In 1960, when the MTA cut overnight service (for the first time), some trips were retained. At the time the purpose of these trips was to allow MTA (and later MBTA) fare collectors to get to subway stations. This shadow system was not made “public” until 1999, but by “public” it means that the trips have different numbers combining multiple routes and are shown only on some online timetables and on printed timetables as just a note in very, very small print.
But they’re incredibly useful. Say you have a 6:30 departure from Logan Airport. Without this special knowledge, your only option is to drive and pay to park or take a taxicab or TNC vehicle. Everyone loves paying $30 to get to the airport, right? The T is useless for flights that depart before 7 (the earliest outbound Blue and Silver line services get to the airport around 6 a.m.). Even though the airport runs at full capacity at 6 a.m., many flights depart earlier, and most airport staff have to arrive by 4 or 5 in the morning. Once you learn the secret of the early AM buses, you can get to the airport, or downtown, quite a bit earlier.
|An outdated map of early-AM T services; the 109
service was added in 2014 after a study showed
demand for additional early services.
The network actually serves most of the region!
Here are the routes covered by the buses. There are two sort-of-separate services, the ones which operate to Dudley to connect to the 171 bus at 3:50 and 4:20 and have a later trip downtown. The others have a single trip downtown to meet the 117 for a connection to Logan (as far as I know, the T does not guarantee this transfer by having the 117 hold until connecting buses have arrived). They are as follows (I’ll mention internal route numbers in the 191-197 series since those are sometimes referenced in schedules or online trip planning):
- The 15 bus operates trips to the airport via Dudley and Andrew from Ashmont, as well as to Haymarket. The later trip follows the Silver Line’s route, the first use the 171; the later trip does not have connecting service to Logan. These trips are shown on the 15 bus schedule; the later trip is officially known as the 191 (see, more confusing than it needs to be).
- The 28 bus operates from Mattapan to Dudley and meets the 171 and 15 as shown above for transfers. These trips are shown on the 28 bus schedule.
- The 32, 24 and 39 operate as one continual trip from Hyde Park to Roslindale to Jamaica Plain, Copley and Haymarket, and connect to the 117 to the airport. This trip is shown on the 39 bus schedule, although the route is officially the 192. This route does not operate on Sunday.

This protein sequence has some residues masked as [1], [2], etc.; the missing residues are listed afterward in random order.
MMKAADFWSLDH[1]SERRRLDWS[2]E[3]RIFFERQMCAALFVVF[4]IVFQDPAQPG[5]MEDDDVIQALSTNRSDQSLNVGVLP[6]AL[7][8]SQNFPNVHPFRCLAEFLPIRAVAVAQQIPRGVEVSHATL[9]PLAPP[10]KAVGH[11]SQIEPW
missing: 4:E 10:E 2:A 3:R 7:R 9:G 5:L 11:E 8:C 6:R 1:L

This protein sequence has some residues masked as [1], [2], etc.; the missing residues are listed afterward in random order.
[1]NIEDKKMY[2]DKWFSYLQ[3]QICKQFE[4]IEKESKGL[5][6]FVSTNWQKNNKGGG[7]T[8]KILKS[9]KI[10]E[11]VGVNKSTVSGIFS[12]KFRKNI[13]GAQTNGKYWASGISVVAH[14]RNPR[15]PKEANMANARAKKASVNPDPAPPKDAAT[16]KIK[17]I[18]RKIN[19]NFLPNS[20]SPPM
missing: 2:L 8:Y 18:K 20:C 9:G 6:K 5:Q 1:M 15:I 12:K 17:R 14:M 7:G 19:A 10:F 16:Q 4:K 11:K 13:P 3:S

- The 57 bus operates from Watertown to Kenmore, Copley and Haymarket, officially as the 193 although the trip is shown on the 57 bus schedule. This route does not operate on Sunday.
- The 89 and 93 buses operate from Clarendon Hill to Sullivan Square and on to Haymarket as the 194. This is shown on the 89 bus schedule.
- The 109 and 92 operate from Broadway and Ferry in Everett to Sullivan Square and on to Haymarket. The portion of the trip to Sullivan is shown in the 109 schedule and the 92 schedule. This should allow a transfer to be made at Haymarket to the 117.
- The 117 operates several early morning trips inbound to Haymarket in addition to the connection outbound to the airport.
Is there any information on the MBTA’s website about these services? No! I can’t explain this. The only map I could find was from a 2013 study of these services from CTPS; the T can’t be bothered.
These buses run, they have plenty of capacity (well, most do) and they are, for all intents and purposes, kept secret from the traveling public. The schedules are buried, there’s no information about connecting services to Logan, and no effort has been made to create an “early AM” page with information about which buses run, where the run, and when they run. Most of these buses have been running these routes for close to 60 years—and close to 20 years on public schedules—yet no one knows about them. And the MBTA’s website does its darndest to keep customers in the dark.
|Yeah, real helpful|
For instance: if you load the 171 bus schedule, you get an error message that there are no trips, because it automatically loads the inbound schedule, which indeed doesn’t have any. You need to load the outbound schedule to see the trips. And the 171 is good for Hubwayers; there’s a station to drop your bike right in Dudley.
Or check out the 57 bus schedule. It shows a bus leaving Watertown Yard at 4:33 and arriving at Kenmore at 4:50 (a trip which, during rush hour, is scheduled for more than twice as long). Yet there are no times given for any intermediate stops. So does the bus make these stops? Probably. But who’s to say it doesn’t run express? If you want to take the bus from Brighton (Washington Street at Chestnut Hill Avenue) not only are you not given a time, but really no guarantee that the bus would actually run.
Despite this, these routes provide a good base for a discussion about how late-night MBTA service could actually be provided, not just on Friday and Saturday nights, but every day, for allowing low-income workers to get to jobs at the airport and elsewhere. With the T required to mitigate cutting late night service, and currently proposing a very weak mitigation plan, that’s an additional discussion we need to have. But for now, the agency at least ought to tell people about the service they already provide!